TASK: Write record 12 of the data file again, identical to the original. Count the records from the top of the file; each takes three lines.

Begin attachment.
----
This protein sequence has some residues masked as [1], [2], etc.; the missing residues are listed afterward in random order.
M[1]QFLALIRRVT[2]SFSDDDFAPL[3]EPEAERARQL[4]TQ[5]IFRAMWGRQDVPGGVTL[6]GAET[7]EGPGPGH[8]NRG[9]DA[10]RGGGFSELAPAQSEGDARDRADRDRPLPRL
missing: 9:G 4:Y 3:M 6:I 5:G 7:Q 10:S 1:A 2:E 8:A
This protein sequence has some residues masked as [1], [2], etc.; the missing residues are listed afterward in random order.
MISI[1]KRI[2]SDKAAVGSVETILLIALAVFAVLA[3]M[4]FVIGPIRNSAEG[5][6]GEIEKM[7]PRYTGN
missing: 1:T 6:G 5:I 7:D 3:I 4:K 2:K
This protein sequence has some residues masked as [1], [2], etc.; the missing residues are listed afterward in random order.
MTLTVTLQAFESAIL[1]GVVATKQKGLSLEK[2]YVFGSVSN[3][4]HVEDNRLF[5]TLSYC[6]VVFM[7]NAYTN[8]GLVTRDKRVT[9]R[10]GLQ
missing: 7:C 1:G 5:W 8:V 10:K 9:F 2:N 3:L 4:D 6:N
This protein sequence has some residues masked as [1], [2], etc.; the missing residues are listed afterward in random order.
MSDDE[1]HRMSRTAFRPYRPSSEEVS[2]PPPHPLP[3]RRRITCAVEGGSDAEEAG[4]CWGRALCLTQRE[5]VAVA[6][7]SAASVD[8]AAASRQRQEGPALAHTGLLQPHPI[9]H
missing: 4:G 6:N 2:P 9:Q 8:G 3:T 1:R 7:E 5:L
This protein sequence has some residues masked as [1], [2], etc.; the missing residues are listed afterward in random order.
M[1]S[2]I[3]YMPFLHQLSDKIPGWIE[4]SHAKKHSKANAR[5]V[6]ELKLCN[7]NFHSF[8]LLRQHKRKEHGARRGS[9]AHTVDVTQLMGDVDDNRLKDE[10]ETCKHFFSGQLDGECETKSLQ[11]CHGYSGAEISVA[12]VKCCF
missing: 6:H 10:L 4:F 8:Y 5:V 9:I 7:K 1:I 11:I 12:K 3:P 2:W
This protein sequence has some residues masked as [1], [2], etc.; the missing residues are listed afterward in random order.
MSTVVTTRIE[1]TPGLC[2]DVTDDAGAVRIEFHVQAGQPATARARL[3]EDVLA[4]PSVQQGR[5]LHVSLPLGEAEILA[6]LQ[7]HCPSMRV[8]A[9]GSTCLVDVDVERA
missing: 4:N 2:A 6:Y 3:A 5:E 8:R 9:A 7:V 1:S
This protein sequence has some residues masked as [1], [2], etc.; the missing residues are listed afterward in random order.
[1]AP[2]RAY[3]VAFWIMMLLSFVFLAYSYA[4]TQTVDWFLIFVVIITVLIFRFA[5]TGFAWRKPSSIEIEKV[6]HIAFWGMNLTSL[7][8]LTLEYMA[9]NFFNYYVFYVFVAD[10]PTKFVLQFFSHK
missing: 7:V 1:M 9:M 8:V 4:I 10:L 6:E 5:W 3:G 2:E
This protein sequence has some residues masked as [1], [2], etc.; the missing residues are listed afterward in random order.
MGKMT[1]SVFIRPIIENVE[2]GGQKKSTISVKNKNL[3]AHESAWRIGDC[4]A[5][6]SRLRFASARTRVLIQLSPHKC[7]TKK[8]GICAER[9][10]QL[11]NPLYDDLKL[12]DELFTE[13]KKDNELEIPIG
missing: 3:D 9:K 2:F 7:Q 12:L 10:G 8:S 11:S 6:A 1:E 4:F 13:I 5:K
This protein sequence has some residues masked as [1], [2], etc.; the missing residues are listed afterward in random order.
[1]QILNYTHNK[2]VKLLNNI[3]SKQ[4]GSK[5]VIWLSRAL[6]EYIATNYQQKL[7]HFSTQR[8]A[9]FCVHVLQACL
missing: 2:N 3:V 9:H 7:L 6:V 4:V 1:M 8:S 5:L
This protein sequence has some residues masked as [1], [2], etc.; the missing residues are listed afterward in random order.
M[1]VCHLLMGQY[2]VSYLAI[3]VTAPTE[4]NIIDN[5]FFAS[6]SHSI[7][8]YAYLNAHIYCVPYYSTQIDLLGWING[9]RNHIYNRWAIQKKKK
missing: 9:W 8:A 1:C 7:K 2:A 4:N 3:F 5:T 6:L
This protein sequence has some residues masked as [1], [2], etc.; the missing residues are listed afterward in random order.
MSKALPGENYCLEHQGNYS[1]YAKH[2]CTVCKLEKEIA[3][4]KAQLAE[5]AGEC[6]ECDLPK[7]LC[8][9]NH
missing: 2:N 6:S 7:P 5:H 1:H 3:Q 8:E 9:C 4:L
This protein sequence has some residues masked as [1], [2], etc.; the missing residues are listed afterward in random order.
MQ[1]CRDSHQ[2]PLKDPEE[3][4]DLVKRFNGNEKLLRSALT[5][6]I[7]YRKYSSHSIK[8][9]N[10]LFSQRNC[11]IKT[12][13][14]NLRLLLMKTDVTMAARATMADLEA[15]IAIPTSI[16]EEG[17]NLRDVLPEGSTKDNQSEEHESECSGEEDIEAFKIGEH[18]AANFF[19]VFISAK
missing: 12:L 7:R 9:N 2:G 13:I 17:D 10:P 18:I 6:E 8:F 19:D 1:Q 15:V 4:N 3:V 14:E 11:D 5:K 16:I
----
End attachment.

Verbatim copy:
This protein sequence has some residues masked as [1], [2], etc.; the missing residues are listed afterward in random order.
MQ[1]CRDSHQ[2]PLKDPEE[3][4]DLVKRFNGNEKLLRSALT[5][6]I[7]YRKYSSHSIK[8][9]N[10]LFSQRNC[11]IKT[12][13][14]NLRLLLMKTDVTMAARATMADLEA[15]IAIPTSI[16]EEG[17]NLRDVLPEGSTKDNQSEEHESECSGEEDIEAFKIGEH[18]AANFF[19]VFISAK
missing: 12:L 7:R 9:N 2:G 13:I 17:D 10:P 18:I 6:E 8:F 19:D 1:Q 15:V 4:N 3:V 14:E 11:D 5:K 16:I